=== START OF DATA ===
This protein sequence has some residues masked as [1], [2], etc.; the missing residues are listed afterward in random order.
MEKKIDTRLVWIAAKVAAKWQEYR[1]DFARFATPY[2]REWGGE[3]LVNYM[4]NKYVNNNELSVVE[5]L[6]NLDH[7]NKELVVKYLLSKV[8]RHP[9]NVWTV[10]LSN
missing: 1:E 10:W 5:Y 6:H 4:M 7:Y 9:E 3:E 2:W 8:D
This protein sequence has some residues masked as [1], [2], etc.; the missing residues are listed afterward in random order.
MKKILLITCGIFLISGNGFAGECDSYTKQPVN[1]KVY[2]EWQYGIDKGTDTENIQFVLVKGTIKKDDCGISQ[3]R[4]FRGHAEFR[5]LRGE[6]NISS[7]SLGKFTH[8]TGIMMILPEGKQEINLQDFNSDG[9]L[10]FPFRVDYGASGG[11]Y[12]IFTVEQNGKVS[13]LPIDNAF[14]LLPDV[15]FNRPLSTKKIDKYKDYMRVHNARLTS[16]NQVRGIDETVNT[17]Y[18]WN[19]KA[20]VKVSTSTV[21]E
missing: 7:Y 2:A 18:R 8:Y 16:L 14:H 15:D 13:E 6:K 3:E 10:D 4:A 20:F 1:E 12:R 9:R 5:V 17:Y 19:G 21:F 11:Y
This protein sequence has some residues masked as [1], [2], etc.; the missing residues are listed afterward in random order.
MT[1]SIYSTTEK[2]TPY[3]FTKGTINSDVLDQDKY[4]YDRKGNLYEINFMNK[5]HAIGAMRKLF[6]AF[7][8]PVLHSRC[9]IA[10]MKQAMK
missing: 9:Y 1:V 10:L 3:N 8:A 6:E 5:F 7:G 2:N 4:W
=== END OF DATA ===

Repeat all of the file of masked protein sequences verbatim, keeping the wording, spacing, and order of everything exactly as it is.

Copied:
This protein sequence has some residues masked as [1], [2], etc.; the missing residues are listed afterward in random order.
MEKKIDTRLVWIAAKVAAKWQEYR[1]DFARFATPY[2]REWGGE[3]LVNYM[4]NKYVNNNELSVVE[5]L[6]NLDH[7]NKELVVKYLLSKV[8]RHP[9]NVWTV[10]LSN
missing: 1:E 10:W 5:Y 6:H 4:M 7:Y 9:E 3:E 2:W 8:D
This protein sequence has some residues masked as [1], [2], etc.; the missing residues are listed afterward in random order.
MKKILLITCGIFLISGNGFAGECDSYTKQPVN[1]KVY[2]EWQYGIDKGTDTENIQFVLVKGTIKKDDCGISQ[3]R[4]FRGHAEFR[5]LRGE[6]NISS[7]SLGKFTH[8]TGIMMILPEGKQEINLQDFNSDG[9]L[10]FPFRVDYGASGG[11]Y[12]IFTVEQNGKVS[13]LPIDNAF[14]LLPDV[15]FNRPLSTKKIDKYKDYMRVHNARLTS[16]NQVRGIDETVNT[17]Y[18]WN[19]KA[20]VKVSTSTV[21]E
missing: 7:Y 2:A 18:R 8:Y 16:L 14:H 15:D 13:E 6:K 3:E 10:D 4:A 20:F 1:E 12:R 9:R 5:V 17:Y 19:G 21:F 11:Y
This protein sequence has some residues masked as [1], [2], etc.; the missing residues are listed afterward in random order.
MT[1]SIYSTTEK[2]TPY[3]FTKGTINSDVLDQDKY[4]YDRKGNLYEINFMNK[5]HAIGAMRKLF[6]AF[7][8]PVLHSRC[9]IA[10]MKQAMK
missing: 9:Y 1:V 10:L 3:N 8:A 6:E 5:F 7:G 2:N 4:W